It’s both of these things, and much more.  It’s the desire to tap into the deepest recesses of our minds, where symbols thrive, living in a world of their own, a world that our waking, rational minds find to be weird, incomprehensible.  Fantasy and science fiction, and paranormal romance as well, access this world that lies beyond consciousness.  It is the world of archetypes, those eternal realities first described by Carl Jung as the denizens of what he termed “the collective unconscious”.  He differentiated this level of the mind from the personal unconscious, which is that belonging to the individual person.  The collective unconscious is the heritage of the entire human race. 

I believe we long to experience this level of the mind.  However, since our waking consciousness finds it nearly impossible to communicate with it, we rely on symbols, mythology, fairy tales, and stories of alien worlds.  We even yearn to experience, at least vicariously, all the strange, wonderful adventures that are impossible to find in our waking reality.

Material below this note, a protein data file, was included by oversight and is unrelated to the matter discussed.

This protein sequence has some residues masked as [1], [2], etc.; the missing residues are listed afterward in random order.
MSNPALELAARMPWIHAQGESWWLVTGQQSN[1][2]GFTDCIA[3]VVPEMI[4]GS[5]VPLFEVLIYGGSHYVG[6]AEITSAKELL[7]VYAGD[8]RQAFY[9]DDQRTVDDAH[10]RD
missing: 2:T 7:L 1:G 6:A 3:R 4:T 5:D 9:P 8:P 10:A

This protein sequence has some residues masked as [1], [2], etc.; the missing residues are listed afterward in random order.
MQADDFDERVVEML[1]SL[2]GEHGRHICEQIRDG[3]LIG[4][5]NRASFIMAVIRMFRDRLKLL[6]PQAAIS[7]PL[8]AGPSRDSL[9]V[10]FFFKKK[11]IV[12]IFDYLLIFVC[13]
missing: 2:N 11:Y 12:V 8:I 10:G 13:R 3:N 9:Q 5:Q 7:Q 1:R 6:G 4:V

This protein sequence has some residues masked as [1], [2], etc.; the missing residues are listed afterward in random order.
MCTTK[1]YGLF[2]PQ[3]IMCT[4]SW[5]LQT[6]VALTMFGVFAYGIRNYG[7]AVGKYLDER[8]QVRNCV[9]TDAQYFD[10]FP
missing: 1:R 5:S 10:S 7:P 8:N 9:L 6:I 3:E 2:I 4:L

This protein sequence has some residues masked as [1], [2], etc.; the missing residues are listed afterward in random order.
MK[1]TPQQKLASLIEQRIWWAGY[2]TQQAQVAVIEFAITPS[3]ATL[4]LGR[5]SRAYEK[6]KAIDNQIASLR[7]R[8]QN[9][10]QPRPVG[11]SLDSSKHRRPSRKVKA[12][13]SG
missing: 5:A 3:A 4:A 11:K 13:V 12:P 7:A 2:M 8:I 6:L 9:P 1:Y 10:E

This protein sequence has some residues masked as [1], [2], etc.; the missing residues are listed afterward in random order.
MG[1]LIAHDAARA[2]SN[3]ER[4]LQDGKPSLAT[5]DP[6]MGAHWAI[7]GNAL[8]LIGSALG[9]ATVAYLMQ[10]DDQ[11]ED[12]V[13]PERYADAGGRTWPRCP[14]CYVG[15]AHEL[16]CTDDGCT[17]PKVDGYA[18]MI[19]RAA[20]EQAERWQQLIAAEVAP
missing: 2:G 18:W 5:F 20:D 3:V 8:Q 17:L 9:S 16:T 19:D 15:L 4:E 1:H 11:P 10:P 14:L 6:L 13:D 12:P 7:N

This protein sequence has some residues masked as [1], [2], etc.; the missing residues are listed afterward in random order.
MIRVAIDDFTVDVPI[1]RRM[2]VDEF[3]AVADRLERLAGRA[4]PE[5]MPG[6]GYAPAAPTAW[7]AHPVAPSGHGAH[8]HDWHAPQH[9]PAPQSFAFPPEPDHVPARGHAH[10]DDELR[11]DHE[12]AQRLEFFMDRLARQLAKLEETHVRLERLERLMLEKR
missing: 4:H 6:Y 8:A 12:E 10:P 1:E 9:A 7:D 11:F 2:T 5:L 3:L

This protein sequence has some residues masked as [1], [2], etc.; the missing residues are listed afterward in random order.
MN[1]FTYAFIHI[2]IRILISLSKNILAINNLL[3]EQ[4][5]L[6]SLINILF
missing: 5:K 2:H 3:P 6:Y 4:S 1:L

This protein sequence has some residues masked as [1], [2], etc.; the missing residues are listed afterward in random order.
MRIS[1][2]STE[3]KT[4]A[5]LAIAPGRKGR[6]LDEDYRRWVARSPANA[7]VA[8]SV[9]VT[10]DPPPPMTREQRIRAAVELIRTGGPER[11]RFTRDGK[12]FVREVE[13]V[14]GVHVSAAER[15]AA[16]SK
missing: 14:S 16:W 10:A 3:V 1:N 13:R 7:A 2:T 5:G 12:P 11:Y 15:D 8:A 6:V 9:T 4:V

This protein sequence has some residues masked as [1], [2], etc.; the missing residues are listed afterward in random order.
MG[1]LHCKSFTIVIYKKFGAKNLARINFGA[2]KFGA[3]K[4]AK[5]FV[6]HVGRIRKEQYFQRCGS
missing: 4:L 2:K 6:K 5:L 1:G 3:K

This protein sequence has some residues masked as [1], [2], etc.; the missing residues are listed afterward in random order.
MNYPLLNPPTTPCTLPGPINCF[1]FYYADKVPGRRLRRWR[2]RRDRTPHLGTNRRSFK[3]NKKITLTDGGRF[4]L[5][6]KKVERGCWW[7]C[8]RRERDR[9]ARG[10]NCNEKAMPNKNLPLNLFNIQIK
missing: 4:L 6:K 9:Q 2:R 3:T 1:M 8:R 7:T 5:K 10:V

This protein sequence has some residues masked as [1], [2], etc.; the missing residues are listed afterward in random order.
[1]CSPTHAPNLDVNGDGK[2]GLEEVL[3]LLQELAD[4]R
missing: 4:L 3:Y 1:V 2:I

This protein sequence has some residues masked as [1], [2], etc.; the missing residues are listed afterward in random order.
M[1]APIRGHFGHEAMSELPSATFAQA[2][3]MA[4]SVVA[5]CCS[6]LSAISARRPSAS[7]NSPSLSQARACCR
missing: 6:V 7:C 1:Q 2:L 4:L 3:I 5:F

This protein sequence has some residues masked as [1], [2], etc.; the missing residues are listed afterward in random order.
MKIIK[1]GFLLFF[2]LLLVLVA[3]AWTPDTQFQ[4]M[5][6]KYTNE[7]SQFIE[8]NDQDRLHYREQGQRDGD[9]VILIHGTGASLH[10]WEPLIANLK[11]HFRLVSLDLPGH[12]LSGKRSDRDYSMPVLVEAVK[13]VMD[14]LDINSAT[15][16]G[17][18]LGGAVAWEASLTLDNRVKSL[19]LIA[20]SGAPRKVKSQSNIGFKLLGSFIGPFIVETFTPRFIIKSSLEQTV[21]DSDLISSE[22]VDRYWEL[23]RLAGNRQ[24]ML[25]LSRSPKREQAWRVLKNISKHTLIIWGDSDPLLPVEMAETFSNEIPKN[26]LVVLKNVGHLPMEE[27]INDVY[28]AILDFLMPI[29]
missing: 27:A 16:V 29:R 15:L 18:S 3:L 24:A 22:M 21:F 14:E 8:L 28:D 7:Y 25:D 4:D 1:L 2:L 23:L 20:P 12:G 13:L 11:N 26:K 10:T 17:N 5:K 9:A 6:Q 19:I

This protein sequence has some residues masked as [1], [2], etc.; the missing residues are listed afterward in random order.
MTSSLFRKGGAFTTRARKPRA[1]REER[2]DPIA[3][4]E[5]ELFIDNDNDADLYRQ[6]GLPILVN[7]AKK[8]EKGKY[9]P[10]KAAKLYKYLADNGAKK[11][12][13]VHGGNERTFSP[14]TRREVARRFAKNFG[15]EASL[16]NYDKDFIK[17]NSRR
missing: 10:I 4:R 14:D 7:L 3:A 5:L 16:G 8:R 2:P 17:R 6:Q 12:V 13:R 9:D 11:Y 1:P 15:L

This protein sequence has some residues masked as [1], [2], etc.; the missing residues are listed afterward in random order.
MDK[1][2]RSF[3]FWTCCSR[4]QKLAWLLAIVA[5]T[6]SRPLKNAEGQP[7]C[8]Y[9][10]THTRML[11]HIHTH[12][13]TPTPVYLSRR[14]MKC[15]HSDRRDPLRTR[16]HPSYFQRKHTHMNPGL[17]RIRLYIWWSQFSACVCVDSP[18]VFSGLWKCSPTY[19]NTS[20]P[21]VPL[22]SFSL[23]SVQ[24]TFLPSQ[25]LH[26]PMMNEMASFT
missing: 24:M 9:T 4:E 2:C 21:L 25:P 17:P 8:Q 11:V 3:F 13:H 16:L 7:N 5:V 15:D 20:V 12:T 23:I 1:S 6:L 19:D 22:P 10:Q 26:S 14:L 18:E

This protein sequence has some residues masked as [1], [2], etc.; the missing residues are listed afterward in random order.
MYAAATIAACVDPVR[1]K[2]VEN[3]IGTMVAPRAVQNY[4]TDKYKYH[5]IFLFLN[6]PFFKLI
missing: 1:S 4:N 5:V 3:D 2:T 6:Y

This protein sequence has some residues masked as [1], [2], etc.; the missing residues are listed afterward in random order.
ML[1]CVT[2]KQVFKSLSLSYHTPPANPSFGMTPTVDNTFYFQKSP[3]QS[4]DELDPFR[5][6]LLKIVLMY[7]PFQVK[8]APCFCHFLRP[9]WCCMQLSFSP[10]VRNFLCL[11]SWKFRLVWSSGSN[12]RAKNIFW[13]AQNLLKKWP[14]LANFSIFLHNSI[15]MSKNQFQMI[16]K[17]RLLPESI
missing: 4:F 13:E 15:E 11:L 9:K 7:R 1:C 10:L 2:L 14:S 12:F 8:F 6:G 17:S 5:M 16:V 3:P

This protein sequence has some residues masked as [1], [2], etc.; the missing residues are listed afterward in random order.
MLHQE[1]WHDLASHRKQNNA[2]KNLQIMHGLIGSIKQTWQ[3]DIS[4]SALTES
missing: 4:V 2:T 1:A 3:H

Why do we want to live in the world of the collective unconscious?  Perhaps because we feel the need to compensate somehow for the monotony of so-called ‘reality’, with its daily, boring routines – the morning commute, the gossip at the office, the bills in the mail…  For those still in school, there’s the piles of homework, being bullied by classmates, not being asked to go to the prom….  There has to be more to life than these things!  

So it is that we dream, each and every night, and enter that alien unconscious world.  So it is that we seek it when awake, through the works of such authors as J.R.R. Tolkien, C.S. Lewis, J.K. Rowling, Stephenie Meyer, Isaac Asimov, Robert Heinlein, Ursula K. LeGuin, L.J. Smith, and so many others that transport us into strange alternate realities, thus helping us to live as heroes and heroines, rather than ordinary people.  So it is that we become part of a world deep within us, while at the same time, part of the very cosmos itself.